“Weaned from what? Self sufficiency, self will, self seeking. From creatures and the things of the world—not; indeed, as to their use, but as to any dependence upon them for his happiness and portion…Yet this experience is no easy attainment. The very form of expression — “I have behaved and quieted myself”, reminds us of some risings which were with difficulty subdued. There is a difference here between Christ and Christians. In him the exercise of grace encountered no adverse principles; but in them it meets with constant opposition. The flesh lusteth against the spirit, and when we would do good evil is present with us; hence the warfare within.
So it is with “the child that is weaned.” The task to the mother is trying and troublesome. The infant cries, and seems to sob out his heart. He thinks it very hard in her, and knows not what she means by her seeming cruelty, and the mother’s fondness renders all her firmness necessary to keep her at the process; and sometimes she also weeps at the importunity of his dear looks, and big tears, and stretched out hands. But it must be done, and therefore, though she pities, she perseveres; and after a while he is soothed and satisfied, forgets the breast, and no longer feels even a hankering after his former pleasure. But how is the weaning of the child accomplished? By embittering the member to his lips; by the removal of the object in the absence and concealment of the mother; by the substitution of other food; by the influence of time.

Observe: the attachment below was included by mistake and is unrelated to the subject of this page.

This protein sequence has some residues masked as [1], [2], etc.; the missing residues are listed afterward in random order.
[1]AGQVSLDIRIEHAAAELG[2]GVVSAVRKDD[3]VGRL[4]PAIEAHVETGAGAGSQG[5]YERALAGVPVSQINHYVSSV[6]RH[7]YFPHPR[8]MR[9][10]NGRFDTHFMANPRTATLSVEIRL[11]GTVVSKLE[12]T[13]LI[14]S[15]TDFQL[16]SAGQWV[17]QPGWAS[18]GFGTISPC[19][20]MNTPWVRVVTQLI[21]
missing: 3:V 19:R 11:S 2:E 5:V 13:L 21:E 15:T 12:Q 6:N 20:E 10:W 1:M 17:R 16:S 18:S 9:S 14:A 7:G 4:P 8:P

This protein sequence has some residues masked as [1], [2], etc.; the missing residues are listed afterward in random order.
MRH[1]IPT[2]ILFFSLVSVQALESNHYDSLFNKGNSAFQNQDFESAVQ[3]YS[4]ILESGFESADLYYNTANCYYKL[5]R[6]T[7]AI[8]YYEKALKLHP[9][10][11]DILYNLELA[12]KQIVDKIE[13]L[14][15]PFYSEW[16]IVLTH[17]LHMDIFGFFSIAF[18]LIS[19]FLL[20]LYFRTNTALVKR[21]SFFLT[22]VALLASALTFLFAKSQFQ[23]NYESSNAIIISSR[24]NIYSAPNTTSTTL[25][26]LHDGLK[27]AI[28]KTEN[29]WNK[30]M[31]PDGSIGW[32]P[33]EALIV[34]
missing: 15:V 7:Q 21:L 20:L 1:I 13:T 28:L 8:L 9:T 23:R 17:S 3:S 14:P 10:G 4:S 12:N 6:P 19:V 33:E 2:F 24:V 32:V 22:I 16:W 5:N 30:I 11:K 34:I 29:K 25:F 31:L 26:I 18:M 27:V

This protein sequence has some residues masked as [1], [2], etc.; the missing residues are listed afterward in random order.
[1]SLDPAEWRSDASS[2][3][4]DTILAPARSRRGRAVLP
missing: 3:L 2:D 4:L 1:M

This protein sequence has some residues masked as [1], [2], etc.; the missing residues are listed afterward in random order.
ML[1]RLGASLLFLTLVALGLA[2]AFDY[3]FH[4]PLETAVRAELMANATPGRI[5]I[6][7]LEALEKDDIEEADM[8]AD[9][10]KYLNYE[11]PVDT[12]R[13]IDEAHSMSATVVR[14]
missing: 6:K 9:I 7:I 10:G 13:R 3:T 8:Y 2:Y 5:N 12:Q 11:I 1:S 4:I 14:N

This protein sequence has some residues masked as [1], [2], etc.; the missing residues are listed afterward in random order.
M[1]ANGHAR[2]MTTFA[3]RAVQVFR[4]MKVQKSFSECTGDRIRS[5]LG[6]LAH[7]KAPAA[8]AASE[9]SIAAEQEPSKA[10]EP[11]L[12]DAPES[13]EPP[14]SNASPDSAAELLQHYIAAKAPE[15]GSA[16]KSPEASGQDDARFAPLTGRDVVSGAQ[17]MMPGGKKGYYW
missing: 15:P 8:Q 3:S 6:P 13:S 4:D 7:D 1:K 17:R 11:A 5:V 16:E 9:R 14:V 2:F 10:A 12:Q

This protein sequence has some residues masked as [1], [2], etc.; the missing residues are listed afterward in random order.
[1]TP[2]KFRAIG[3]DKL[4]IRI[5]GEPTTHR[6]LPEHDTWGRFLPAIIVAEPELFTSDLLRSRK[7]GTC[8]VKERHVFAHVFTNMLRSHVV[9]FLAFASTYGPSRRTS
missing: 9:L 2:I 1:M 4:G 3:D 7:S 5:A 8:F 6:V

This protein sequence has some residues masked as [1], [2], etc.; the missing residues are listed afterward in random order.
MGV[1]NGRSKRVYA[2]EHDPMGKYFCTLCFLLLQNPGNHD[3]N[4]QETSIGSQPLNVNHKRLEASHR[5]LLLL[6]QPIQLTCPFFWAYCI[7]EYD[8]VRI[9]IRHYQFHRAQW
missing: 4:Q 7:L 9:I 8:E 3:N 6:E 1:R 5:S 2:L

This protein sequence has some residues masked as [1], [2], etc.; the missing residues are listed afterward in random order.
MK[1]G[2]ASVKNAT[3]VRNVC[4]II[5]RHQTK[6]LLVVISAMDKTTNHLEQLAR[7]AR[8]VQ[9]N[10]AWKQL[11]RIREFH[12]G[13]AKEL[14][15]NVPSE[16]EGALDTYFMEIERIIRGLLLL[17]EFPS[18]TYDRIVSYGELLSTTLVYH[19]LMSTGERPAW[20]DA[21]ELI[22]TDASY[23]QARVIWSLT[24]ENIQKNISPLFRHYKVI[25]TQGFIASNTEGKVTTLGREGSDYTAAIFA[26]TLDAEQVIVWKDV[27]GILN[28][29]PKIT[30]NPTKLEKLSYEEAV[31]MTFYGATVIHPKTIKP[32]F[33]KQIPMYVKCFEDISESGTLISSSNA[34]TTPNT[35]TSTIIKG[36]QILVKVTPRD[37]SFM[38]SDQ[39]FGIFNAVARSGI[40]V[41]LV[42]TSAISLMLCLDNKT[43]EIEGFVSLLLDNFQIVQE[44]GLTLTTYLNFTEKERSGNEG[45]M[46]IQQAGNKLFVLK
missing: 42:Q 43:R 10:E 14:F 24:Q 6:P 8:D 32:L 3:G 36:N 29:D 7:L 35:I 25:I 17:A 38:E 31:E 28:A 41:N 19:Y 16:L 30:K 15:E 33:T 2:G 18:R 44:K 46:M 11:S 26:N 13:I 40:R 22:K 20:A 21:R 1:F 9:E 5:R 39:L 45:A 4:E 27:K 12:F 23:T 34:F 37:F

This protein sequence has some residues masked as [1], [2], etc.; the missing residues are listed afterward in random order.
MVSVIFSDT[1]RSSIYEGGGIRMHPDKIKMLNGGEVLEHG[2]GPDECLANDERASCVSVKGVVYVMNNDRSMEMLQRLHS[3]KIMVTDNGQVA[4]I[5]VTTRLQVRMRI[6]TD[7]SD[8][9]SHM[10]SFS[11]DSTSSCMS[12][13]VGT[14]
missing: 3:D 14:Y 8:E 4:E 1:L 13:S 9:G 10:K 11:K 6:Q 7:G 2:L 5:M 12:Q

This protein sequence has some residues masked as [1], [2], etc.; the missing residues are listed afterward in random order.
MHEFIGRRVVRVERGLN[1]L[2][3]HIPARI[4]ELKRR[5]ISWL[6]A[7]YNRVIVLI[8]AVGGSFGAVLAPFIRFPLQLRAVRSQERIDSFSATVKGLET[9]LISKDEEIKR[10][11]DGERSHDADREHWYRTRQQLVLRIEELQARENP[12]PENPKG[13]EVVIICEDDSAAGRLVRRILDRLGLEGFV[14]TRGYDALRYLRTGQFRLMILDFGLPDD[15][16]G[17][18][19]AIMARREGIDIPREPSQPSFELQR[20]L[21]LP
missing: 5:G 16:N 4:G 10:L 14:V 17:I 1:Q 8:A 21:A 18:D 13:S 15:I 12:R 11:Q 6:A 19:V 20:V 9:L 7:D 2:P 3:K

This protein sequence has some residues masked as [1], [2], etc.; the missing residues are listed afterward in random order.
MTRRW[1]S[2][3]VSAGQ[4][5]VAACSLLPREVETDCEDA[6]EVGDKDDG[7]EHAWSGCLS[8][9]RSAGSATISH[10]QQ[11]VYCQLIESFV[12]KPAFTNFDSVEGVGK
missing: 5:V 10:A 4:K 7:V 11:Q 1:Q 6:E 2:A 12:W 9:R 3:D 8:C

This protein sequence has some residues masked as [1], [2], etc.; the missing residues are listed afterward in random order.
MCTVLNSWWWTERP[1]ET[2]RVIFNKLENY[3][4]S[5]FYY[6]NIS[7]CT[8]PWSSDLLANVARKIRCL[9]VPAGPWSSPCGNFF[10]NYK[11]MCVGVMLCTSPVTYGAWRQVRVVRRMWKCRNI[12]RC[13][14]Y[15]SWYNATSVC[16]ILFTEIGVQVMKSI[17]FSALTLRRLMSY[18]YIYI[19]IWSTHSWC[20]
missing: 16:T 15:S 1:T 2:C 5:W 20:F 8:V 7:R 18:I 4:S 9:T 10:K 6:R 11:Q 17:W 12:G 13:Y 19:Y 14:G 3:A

So it is with us. We love the world, and it deceives us. We depend on creatures, and they fail us, and pierce us through with many sorrows. We enter forbidden paths, and follow after our lovers; and our way is hedged up with thorns; and we then say, “Return unto thy rest, O my soul; and now, Lord, what wait I for? My hope is in thee.” The enjoyment of a greater good subdues the relish of a less. What are the indulgences of sin, or the dissipations of the world to one who is abundantly satisfied with the goodness of God’s house, and is made to drink of the river of his pleasures?”
William Jay [1769-1853], in “Evening Exercises for the Closet”